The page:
The OSS and Ho Chi Minh
Unexpected Allies in the War against Japan
Some will be shocked to find out that the United States and Ho Chi Minh, our nemesis for much of the Vietnam War, were once allies. Indeed, during the last year of World War II, American spies in Indochina found themselves working closely with Ho Chi Minh and other anti-colonial factions—compelled by circumstances to fight together against the Japanese. Dixee Bartholomew-Feis reveals how this relationship emerged and operated and how it impacted Vietnam's struggle for independence.
The men of General William Donovan's newly-formed Office of Strategic Services closely collaborated with communist groups in both Europe and Asia against the Axis enemies. In Vietnam, this meant that OSS officers worked with Ho Chi Minh and the Viet Minh, whose ultimate aim was to rid the region of all imperialist powers, not just the Japanese. Ho, for his part, did whatever he could to encourage the OSS's negative view of the French, who were desperate to regain their colony. Revealing details not previously known about their covert operations, Bartholomew-Feis chronicles the exploits of these allies as they developed their network of informants, sabotaged the Japanese occupation's infrastructure, conducted guerrilla operations, and searched for downed American fliers and Allied POWs.
“An engagingly written book on the OSS in Vietnam that is likely to become the standard account of this complex moment in the American engagement with the postcolonial world.”
—Journal of American History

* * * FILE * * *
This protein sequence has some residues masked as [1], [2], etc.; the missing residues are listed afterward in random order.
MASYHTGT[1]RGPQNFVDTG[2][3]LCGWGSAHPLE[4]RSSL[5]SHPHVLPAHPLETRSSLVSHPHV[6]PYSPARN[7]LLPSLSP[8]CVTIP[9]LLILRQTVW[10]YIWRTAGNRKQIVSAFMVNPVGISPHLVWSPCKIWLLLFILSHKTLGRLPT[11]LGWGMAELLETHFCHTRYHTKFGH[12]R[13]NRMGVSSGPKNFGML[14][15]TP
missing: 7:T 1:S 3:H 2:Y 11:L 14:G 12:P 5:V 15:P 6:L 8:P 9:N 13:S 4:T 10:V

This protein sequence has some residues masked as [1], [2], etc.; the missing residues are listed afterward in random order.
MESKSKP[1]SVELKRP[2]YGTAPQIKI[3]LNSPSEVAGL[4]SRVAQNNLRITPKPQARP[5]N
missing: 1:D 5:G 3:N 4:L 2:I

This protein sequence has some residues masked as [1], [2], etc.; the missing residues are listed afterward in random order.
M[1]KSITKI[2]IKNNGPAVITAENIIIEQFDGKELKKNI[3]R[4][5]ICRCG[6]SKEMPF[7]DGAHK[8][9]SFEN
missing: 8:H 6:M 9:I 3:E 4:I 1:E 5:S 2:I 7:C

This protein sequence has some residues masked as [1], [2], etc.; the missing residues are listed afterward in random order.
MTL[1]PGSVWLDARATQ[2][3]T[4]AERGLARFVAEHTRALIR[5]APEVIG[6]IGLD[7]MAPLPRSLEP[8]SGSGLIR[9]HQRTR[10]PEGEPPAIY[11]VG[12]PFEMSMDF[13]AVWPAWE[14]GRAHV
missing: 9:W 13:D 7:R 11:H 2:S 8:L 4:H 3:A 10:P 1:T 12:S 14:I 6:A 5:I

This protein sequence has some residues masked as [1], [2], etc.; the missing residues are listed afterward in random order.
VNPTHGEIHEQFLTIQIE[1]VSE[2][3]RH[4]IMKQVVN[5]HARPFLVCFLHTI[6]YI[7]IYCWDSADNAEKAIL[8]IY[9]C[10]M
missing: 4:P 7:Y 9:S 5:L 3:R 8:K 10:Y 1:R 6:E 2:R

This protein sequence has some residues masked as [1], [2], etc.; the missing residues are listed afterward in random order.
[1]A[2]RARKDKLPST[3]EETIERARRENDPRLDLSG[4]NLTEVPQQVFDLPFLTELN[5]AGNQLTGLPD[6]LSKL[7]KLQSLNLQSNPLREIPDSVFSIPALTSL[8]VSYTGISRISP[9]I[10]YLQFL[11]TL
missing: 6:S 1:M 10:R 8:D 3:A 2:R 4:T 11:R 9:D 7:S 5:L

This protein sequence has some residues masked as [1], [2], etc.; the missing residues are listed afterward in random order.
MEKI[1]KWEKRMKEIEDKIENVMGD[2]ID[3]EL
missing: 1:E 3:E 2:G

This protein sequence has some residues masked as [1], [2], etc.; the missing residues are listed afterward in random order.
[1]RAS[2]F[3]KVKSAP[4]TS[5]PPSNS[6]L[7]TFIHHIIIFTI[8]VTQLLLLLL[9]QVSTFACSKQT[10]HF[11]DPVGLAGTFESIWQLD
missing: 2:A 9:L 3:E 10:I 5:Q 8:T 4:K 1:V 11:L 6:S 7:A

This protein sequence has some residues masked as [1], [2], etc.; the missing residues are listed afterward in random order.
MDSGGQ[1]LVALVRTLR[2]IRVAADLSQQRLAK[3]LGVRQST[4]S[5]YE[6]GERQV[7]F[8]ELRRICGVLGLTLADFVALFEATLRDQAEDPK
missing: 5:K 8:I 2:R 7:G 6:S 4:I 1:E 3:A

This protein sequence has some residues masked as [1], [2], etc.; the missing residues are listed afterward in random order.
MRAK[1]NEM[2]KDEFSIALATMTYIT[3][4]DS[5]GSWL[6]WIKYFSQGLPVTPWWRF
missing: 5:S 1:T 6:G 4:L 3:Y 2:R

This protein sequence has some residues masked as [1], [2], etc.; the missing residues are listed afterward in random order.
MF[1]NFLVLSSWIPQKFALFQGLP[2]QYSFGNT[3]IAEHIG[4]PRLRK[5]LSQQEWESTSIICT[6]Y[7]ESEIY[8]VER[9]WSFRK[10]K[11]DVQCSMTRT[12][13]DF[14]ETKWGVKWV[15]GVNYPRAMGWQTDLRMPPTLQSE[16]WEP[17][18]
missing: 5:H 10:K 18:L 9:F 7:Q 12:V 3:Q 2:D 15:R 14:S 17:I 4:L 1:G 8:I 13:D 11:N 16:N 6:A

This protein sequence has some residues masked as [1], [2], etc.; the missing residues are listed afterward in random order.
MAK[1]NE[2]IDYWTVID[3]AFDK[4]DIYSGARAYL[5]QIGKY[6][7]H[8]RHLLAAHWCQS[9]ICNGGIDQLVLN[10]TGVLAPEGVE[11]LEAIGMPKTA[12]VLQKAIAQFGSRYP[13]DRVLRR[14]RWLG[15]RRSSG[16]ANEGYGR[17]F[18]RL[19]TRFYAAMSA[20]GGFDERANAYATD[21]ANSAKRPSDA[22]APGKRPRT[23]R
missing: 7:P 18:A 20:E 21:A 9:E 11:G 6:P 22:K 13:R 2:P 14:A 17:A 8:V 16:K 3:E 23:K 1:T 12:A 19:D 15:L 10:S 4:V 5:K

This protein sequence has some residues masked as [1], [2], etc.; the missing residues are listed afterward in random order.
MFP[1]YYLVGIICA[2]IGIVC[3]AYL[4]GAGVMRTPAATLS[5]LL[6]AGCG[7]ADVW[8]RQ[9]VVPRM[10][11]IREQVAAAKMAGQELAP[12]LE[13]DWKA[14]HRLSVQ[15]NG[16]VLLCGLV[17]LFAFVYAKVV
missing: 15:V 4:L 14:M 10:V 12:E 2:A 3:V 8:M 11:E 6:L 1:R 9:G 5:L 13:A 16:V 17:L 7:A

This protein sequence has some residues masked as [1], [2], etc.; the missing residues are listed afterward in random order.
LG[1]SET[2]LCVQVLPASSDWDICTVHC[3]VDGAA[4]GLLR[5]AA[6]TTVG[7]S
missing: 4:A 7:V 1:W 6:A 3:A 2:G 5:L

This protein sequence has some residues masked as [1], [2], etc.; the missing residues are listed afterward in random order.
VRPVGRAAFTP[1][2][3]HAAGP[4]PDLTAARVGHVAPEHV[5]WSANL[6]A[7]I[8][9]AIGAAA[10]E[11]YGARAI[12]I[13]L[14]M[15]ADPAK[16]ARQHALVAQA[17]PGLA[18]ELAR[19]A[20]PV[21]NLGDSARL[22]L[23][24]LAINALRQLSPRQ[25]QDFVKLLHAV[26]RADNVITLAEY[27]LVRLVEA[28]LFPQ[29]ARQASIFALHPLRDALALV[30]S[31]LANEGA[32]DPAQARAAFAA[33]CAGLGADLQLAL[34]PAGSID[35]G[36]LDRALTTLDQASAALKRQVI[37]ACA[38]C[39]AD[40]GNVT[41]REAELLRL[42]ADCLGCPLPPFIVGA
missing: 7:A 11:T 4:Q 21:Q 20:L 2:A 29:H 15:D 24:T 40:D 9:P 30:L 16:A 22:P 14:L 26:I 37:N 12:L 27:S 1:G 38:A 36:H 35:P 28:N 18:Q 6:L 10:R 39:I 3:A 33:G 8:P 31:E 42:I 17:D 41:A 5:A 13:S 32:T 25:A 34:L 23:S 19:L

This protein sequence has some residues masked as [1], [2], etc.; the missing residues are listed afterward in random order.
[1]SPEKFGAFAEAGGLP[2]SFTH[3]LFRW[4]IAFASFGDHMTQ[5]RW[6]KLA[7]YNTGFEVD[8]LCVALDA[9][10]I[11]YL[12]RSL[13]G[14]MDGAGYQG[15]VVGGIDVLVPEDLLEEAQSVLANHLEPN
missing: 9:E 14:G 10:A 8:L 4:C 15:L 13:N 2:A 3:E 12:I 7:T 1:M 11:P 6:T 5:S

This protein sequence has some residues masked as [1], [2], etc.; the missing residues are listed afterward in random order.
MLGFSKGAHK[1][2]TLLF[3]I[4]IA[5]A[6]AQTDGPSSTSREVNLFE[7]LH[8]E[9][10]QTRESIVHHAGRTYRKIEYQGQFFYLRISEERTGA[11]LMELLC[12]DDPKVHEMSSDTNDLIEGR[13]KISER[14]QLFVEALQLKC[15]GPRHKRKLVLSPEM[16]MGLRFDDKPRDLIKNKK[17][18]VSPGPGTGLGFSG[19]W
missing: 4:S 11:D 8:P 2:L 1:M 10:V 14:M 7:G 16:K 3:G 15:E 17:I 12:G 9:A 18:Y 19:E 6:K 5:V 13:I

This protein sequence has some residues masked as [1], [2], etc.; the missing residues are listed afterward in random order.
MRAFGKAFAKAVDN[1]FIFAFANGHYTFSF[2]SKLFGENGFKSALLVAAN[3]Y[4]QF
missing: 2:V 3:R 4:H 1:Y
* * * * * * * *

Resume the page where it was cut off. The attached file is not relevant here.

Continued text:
“By telling the story of these men with a sense of objectivity and with a judicious eye for detail, Bartholomew-Feis has brought a fascinating chapter in U.S.-Vietnamese relations to life.”
—Army HistorySee all reviews...
“Bartholomew-Feis frequently lets historical figures speak for themselves and interweaves their words with her elegant narrative and careful analysis.”
—Journal of Asian Studies
“The questions the author raises in examining the Viet Minh’s war against the Japanese and the French hold their relevance for the modern era as U.S. forces find themselves increasingly working with allies who share a common enemy but not a common end state.”
“Specialists as well as general readers interested in intelligence in the Second World War, modern Vietnamese history, and the roots of U.S. involvement in thirty years of subsequent conflict in Indochina will find this book of particular interest. . . . Highly recommended.”
—Journal of Military History
“A gripping and insightful account of America’s first foray into the quagmire of Vietnam. Highly recommended for the specialist and the lay reader alike.”
—William J. Duiker, author of Ho Chi Minh: A Life
“Vividly brings to life a small group of Americans who intersected with Vietnam’s history at its most important moment in the twentieth century.”
—David G. Marr, author of Vietnam 1945: The Quest for Power
“Should become the point of departure for understanding the ultimately tragic American role in Vietnam in the decades after 1945.”
—Michael Schaller, author of Douglas MacArthur: Far Eastern General, The U.S. Crusade in China, 1938–1945
“Indispensable reading for a complete understanding of America’s longest war.”
—Dale Andradé, author of America’s Last Vietnam BattleSee fewer reviews...
Although the OSS did not bring Ho Chi Minh to power, Bartholomew-Feis shows that its apparent support for the Viet Minh played a significant symbolic role in helping them fill the power vacuum left in the wake of Japan's surrender. Her study also hints that, had America continued to champion the anti-colonials and their quest for independence, rather than caving in to the French, we might have been spared our long and very lethal war in Vietnam.
Based partly on interviews with surviving OSS agents who served in Vietnam, Bartholomew-Feis's engaging narrative and compelling insights speak to the yearnings of an oppressed people—and remind us that history does indeed make strange bedfellows.